compiling qt app extensions with distutils

Thomas Jollans t at
Fri Jul 22 20:30:52 EDT 2011

On 22/07/11 21:37, strattonbrazil wrote:
>> Okay, your terminology was confused: you want to extend Python, not your
>> application.
> Sorry, after I sent that e-mail, I realized I had already mixed up the
> terms, where I should have written "embedding".
>> First of all, you don't technically need distutils: an extension module
>> is simply a shared library that you can build like any other library,
>> and I'm sure your build system can easily handle that. Then, you can
>> probably use bits of distutils to figure out where to install things to.
> Hrmm, this seems like the most practical solution for me right now.
> It makes sense to embed python in my application like I originally
> planned, where I expose the individual functions I want to expose.
> Eventually if I actually want to provide the exposed functions as a
> library, I could actually just compile the application to a shared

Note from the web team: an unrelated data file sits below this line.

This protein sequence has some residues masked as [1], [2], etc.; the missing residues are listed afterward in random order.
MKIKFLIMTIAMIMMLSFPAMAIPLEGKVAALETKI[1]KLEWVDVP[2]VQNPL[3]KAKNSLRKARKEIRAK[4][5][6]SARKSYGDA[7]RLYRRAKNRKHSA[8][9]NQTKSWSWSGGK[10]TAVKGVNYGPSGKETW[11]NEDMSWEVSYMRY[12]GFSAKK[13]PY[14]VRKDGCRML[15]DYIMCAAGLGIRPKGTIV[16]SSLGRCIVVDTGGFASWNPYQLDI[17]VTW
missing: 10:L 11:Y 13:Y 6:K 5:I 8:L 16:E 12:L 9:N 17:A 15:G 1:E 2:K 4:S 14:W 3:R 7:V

> library instead of an executable (just not using the main function).
> The bindings in the C++ code are the same, correct?  Only the way
> they're built seems different.

There's no difference between using C and C++. Obviously, you always
need the correct extern "C" declarations, but IIRC, Python's method
definition macros handle that.

You could convert your whole application to a Python extension module,
expose the main function to Python, and launch the program using a small
Python wrapper script. (Or you could embed Python in your application.)

>> Lastly, depending on what your goals are, you might want to consider not
>> integrating Python with your application at all, but exposing what
>> functionality you want to expose to Python via dbus. You could write a
>> skeleton module that exposes dbus proxy objects to Python scripts /
>> modules to make life easier.

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